The day after I found my quince burgeoning, I learned about the new concept of "wild law." In 2006, a small town in Pennsylvania passed a law that gives the earth standing as a legal entity, as a "person" with rights. We already have a lot of intangible, fictitious persons making decisions upheld by the courts; these fictions are called "corporations," usually, although "towns" and "cities" are also non-persons who have more legal rights than tangible rivers and glaciers. But in 2003, the environmental activist Cormac Cullinan argued for a new legal approach in an unfortunately hard-to-find book called Wild Law: A Manifesto for Earth Justice. He offers a vision of a more just world, where the rights of the Mississippi are as important as the rights of Monsanto, the rights of Denali as important as those of Dow Chemical.
In South Africa, a lawyer who could be making a fortune covering up corporate misdeeds used his brilliance to think of a way to let the wounded planet speak for itself. In Pennsylvania, citizens used that idea to keep corporations from despoiling their region. In the Midwest, I am writing about these ideas and you, somewhere in the world, are reading them. Perhaps if enough of us talk about ways of changing our society and our lives, we can affect the pattern of that frightening graph of global warming.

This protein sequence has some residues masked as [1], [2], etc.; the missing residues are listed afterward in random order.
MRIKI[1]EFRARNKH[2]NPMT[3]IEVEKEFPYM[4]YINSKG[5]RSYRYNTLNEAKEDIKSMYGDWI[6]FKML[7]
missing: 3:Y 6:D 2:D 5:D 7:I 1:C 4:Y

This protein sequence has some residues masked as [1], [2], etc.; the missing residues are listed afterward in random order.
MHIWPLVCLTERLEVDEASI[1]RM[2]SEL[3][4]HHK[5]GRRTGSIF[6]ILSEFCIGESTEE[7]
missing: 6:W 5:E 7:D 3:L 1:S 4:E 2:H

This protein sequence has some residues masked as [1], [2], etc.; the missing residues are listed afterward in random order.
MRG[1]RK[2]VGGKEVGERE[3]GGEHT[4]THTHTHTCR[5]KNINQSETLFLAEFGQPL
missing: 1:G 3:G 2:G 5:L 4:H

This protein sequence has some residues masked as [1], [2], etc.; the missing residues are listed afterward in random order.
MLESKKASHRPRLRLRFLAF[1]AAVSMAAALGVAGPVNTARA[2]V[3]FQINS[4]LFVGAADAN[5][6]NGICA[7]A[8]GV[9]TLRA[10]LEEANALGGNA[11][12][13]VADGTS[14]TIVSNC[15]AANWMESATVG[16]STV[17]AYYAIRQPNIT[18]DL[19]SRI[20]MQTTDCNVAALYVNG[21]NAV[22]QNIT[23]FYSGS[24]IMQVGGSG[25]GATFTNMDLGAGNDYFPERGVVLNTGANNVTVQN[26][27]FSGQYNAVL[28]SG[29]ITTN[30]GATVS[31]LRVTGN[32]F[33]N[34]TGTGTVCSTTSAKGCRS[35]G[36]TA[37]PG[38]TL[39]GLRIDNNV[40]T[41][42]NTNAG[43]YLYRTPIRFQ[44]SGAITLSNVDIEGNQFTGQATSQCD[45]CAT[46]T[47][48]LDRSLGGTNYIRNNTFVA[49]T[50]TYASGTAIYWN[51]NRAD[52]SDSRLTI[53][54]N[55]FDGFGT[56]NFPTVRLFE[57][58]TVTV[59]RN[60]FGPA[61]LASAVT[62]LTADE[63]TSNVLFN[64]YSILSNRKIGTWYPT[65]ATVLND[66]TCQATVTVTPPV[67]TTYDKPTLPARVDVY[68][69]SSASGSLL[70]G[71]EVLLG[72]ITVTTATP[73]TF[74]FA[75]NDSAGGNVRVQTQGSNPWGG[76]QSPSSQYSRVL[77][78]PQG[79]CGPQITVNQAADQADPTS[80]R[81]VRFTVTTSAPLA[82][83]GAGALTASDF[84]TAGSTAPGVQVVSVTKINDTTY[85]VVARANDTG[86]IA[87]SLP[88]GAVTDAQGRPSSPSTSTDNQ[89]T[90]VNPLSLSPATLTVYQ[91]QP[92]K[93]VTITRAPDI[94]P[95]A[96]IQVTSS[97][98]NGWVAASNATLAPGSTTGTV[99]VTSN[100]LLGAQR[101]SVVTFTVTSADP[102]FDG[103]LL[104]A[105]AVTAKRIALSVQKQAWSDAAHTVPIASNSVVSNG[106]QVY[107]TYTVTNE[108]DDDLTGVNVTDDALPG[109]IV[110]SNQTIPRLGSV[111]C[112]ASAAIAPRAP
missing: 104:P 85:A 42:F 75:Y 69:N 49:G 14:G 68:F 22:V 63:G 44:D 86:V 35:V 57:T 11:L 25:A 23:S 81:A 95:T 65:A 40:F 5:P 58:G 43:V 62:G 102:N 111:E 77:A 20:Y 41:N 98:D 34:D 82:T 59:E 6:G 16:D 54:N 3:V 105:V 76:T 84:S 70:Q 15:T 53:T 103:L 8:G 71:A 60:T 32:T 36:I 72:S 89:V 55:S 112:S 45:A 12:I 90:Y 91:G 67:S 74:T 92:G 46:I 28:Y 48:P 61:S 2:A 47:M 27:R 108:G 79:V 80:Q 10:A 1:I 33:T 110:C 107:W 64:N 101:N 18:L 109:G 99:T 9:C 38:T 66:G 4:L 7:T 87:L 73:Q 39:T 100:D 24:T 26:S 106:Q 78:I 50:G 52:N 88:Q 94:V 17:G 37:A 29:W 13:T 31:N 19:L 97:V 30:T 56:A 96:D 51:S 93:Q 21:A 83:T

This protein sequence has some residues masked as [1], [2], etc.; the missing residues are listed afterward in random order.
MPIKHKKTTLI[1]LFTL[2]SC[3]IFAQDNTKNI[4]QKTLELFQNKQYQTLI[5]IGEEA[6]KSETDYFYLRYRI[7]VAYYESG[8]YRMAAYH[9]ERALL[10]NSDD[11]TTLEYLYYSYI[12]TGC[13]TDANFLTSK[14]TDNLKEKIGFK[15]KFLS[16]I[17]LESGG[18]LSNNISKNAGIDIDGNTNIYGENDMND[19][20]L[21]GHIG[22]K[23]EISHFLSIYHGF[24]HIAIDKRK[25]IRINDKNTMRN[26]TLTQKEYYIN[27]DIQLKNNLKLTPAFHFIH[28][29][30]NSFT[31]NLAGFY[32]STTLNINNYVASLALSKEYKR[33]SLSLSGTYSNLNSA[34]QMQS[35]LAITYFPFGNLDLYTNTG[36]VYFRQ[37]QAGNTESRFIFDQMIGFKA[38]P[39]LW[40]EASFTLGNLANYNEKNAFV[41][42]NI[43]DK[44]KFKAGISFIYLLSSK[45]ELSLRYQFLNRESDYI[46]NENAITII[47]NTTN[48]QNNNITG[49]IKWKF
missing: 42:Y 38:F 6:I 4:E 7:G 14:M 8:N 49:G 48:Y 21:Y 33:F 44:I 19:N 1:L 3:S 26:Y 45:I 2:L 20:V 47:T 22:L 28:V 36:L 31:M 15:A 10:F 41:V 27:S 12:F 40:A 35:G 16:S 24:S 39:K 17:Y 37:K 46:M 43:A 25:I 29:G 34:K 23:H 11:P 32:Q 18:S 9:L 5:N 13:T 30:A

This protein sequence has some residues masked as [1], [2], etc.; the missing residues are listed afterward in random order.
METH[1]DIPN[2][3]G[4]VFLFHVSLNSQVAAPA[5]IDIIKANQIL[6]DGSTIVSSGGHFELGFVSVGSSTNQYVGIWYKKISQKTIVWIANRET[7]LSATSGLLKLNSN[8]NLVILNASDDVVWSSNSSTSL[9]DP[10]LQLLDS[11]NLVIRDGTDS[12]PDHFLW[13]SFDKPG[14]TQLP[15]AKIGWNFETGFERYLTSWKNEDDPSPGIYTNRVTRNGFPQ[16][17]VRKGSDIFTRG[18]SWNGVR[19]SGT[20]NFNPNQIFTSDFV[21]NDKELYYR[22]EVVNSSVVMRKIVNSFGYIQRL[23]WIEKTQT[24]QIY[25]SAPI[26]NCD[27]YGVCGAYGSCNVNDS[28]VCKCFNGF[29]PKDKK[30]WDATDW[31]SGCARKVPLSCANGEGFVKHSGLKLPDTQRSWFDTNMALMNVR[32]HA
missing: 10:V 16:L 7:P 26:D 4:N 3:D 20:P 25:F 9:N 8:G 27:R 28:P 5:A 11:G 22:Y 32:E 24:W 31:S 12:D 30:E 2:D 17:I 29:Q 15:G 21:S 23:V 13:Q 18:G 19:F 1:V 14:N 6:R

At least, we can open our ears and our hearts to the pained messages
that the plants and animals are giving us. If fear does not motivate us
to change, perhaps love of our home planet will. Small actions, apparently
inconsequential in themselves, have cumulative impact when many people
do them. And small actions in our own lives build our courage to take
larger ones. We have started putting twist-ties in a designated section
of a kitchen drawer, the better to have them available for recycling-friendly
wrapping. Each time I put a twist-tie there, I am enacting a ritual that
reminds me of the value of every action that I take. Each time I pass
my quince tree now, I will be reminded of the need to save it and other
earthly neighbors, near and far, treasured and unknown.